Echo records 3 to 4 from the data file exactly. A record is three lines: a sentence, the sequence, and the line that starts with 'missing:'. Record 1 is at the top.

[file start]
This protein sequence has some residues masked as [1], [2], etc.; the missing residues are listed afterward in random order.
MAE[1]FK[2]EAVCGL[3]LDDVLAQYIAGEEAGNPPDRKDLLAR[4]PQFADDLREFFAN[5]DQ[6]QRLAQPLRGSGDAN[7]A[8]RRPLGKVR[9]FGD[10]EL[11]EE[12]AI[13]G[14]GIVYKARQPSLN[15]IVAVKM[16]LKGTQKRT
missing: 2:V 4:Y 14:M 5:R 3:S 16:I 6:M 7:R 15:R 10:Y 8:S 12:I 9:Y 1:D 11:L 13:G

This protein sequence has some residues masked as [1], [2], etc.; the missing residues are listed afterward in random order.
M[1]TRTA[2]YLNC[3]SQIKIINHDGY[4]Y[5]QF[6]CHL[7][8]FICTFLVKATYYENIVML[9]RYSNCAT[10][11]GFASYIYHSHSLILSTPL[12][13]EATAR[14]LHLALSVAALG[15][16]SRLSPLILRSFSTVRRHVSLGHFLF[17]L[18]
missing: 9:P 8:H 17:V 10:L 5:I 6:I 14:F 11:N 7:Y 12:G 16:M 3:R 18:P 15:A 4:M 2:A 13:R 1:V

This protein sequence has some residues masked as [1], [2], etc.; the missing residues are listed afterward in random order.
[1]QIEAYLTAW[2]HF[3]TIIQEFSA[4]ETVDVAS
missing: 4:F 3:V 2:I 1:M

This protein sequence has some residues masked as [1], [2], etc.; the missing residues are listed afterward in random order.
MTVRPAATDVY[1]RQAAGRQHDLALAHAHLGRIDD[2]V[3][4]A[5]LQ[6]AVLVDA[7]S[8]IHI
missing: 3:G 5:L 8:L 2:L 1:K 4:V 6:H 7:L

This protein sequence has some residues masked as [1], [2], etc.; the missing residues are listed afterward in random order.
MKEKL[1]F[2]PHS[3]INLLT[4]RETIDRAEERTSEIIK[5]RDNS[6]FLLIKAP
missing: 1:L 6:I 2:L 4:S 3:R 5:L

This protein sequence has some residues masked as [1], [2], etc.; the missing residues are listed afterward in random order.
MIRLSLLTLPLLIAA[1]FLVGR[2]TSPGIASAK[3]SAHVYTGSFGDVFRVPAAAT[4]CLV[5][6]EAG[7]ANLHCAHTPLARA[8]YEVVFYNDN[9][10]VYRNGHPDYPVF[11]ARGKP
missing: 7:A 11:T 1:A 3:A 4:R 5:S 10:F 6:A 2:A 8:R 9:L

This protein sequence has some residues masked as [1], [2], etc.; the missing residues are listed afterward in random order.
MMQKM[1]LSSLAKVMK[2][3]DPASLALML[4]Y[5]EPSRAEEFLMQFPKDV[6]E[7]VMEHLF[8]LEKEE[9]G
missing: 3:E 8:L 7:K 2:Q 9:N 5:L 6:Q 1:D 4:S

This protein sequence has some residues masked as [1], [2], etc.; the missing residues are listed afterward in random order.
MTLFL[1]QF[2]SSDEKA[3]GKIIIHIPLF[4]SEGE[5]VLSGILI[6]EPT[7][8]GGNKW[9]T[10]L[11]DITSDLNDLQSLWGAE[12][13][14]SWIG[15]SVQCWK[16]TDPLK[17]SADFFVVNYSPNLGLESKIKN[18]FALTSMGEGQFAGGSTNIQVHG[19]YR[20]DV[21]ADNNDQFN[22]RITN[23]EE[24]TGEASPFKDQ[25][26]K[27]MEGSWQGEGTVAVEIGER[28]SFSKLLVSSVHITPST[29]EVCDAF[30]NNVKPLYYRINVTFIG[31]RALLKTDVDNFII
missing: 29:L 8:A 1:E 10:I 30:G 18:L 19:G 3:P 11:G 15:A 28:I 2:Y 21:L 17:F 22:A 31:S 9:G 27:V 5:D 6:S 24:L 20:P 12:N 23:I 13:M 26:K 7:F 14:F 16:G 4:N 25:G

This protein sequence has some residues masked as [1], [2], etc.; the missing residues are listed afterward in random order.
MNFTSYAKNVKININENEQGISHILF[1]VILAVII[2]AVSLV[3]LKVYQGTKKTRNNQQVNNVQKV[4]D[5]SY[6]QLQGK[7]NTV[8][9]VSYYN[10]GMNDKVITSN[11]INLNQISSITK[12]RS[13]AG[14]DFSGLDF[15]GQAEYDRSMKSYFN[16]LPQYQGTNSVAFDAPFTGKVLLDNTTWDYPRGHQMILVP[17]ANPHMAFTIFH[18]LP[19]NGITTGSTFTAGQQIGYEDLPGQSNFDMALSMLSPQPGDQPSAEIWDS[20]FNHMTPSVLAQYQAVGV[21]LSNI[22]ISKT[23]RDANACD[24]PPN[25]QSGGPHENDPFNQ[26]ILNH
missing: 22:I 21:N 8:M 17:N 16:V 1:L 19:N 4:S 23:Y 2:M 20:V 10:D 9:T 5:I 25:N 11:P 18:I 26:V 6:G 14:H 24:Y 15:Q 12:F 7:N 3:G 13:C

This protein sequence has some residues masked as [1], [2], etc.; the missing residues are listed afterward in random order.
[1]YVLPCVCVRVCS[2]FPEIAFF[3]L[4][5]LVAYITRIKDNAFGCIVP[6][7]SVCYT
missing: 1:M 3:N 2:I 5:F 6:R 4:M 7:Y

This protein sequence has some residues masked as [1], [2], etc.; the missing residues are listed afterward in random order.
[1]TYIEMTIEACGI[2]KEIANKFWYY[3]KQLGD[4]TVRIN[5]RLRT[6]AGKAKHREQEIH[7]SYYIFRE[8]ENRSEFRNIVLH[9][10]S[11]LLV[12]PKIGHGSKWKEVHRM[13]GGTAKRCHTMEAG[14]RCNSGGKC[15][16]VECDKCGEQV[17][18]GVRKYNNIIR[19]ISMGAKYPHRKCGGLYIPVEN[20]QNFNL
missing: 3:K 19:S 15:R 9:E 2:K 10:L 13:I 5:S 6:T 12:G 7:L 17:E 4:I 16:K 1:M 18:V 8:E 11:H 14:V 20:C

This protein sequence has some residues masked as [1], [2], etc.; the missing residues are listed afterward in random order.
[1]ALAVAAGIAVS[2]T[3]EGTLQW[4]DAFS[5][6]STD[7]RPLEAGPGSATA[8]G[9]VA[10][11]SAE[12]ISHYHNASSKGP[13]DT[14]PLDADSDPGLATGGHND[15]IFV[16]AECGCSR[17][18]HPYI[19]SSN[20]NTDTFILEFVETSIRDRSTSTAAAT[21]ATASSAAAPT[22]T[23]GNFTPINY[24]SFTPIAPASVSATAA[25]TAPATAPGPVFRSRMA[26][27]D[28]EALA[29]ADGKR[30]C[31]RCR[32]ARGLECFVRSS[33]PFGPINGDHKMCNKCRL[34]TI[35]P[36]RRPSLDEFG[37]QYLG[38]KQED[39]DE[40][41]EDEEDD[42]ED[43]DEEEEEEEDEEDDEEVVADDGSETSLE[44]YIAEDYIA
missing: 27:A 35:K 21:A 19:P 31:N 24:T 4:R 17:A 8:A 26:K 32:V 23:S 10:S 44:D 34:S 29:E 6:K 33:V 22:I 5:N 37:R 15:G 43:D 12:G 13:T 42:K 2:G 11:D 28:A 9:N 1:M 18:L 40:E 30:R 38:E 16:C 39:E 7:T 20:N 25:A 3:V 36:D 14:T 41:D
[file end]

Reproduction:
This protein sequence has some residues masked as [1], [2], etc.; the missing residues are listed afterward in random order.
[1]QIEAYLTAW[2]HF[3]TIIQEFSA[4]ETVDVAS
missing: 4:F 3:V 2:I 1:M

This protein sequence has some residues masked as [1], [2], etc.; the missing residues are listed afterward in random order.
MTVRPAATDVY[1]RQAAGRQHDLALAHAHLGRIDD[2]V[3][4]A[5]LQ[6]AVLVDA[7]S[8]IHI
missing: 3:G 5:L 8:L 2:L 1:K 4:V 6:H 7:L